Everybody pays lip service to the "working class." Politicians are especially fond of talking about people who use their hands to manufacture things (like furniture makers and bakers) or use their hard earned skills to repair stuff (like car mechanics or electricians). Its the sort of work that commands respect because, well, its hard and its essential to maintaining the quality of life of every single individual throughout this country. The respect, however, doesn't extend much further than the lip service. Government, including our local one, has done nothing in the past few decades to ensure that the lives of those that work in in traditional industrial jobs will be decent ones. San Francisco has been especially hostile to our blue collar workforce: under the Planning Department's proposed rezoning San Francisco will be left with the smallest amount of industrially zoned land of any major city in the United States and we will also lose about 10,000 industrial jobs over the next 15 years. Is that anyway to treat the people who keep our country running?
There is a silver lining. Through tireless community advocacy the City's plan does preserve a core industrial area in the neighborhood where only industrial development will be allowed. This, however is not nearly enough. MAC is fighting to ensure that those workers that have worked in traditional kinds of blue collar jobs (what the Planning Department calls Production, Distribution and Repair or PDR) find a place in the new types of businesses that are coming into or already exist in the neighborhood. Here is what we are pushing for:
New style industrial businesses will be allowed to come into the neighborhood only if they:
- Move into existing buildings which are three stories or more and were built before 1950 (to limit the number of these new businesses);
- Provide jobs for immigrants, people who have less than a 4-year college degree, individuals who do not speak English as their first language, people with disabilities, Low-Moderate Income individuals, and folks who have been displaced from other industrial jobs. We want an average of 25% or more of these jobs go to folks that are part of the traditional blue collar workforce;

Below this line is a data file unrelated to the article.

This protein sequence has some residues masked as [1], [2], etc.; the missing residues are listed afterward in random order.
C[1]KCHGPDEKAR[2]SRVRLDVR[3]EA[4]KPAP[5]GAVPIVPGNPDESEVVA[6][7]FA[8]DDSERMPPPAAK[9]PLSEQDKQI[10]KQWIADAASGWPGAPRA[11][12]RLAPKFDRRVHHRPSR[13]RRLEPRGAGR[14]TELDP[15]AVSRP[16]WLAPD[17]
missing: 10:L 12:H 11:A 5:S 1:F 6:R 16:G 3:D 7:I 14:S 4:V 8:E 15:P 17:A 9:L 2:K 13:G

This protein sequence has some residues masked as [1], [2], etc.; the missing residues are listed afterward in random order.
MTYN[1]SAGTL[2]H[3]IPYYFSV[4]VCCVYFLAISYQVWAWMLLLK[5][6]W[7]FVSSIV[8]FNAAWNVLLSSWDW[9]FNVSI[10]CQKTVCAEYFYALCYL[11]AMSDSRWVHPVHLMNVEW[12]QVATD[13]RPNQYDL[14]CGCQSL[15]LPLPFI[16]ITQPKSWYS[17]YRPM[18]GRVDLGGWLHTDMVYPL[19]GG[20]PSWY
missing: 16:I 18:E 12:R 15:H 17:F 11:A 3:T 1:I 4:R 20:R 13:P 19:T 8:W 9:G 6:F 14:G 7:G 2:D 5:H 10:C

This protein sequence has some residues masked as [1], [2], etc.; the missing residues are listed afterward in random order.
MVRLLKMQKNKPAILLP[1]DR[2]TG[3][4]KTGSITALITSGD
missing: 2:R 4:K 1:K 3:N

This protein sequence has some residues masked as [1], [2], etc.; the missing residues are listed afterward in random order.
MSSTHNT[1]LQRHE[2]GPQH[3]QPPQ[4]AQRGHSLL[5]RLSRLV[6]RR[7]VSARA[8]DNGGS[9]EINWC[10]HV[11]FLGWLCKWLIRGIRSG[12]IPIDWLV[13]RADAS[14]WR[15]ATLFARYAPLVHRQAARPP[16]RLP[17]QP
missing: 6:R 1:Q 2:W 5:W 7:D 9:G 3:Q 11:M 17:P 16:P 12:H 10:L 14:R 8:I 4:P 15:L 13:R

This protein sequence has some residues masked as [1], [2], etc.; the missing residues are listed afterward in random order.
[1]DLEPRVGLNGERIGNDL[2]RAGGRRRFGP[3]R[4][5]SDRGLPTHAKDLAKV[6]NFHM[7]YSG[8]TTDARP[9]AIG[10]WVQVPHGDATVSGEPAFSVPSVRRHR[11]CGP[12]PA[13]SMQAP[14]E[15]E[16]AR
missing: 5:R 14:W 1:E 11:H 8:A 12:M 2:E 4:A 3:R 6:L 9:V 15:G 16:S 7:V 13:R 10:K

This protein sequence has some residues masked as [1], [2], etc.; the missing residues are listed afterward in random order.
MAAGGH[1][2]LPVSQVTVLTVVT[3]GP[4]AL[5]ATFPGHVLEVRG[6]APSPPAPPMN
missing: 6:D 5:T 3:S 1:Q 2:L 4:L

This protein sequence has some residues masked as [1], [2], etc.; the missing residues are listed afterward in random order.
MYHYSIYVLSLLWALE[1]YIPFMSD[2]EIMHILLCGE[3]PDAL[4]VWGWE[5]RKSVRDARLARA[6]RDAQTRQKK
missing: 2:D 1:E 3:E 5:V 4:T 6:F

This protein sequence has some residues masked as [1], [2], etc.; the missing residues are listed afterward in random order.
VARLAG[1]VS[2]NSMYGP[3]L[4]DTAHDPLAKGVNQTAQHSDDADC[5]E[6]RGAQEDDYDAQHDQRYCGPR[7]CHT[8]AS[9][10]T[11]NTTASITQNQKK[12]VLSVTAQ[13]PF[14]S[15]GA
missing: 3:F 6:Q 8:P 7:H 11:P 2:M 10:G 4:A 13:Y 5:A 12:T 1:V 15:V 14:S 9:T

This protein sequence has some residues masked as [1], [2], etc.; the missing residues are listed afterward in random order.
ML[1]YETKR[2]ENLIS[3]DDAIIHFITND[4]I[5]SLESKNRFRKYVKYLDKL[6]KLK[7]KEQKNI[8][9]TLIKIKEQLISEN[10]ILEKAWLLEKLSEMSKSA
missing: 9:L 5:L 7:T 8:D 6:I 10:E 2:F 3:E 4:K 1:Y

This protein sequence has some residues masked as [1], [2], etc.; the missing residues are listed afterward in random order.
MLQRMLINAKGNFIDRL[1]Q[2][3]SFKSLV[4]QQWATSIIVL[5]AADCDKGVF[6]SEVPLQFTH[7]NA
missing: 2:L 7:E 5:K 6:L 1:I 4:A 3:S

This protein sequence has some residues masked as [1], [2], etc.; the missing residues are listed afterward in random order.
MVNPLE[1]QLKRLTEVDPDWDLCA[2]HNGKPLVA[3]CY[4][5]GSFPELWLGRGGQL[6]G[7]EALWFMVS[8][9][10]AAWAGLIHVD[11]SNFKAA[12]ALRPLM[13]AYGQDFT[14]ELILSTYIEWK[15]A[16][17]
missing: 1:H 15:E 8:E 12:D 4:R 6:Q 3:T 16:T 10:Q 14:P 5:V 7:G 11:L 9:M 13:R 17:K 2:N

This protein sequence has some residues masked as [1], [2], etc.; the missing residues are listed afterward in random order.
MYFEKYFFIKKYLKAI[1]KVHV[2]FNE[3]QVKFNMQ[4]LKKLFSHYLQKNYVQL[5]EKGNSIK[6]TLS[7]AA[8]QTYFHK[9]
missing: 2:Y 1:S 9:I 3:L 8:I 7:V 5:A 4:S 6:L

- Offer training, benefits, and progression paths for these same individuals over time.
We want the City to support “traditional” and “next generation” or “hybrid” PDR businesses that meet the hiring requirements above. We also want it to support entrepreneurship and micro-business start-ups, especially those who are trying to grow future PDR or hybrid-PDR companies that will provide employment opportunities for our traditional industrial workforce.
MAC has reached an agreement in principle with the Northeast Mission Residents Association (NEMRA) and representatives of the Planning Department and the Mayor's Office of Economic and Workforce Development to try to move this idea forward. More than with most policy recommendations, the devil is in truly in the details of this idea. Without proper monitoring and enforcement mechanisms we could be left with a bunch of new office based businesses who's only job openings for community members involves a broom and a mop. MAC is working on creating a strong set of implementation measures that will ensure that our neighborhood benefits from the new wave of industrial jobs that is moving into the neighborhood and that our "working-class" neighborhood remains proudly so in the 21st century.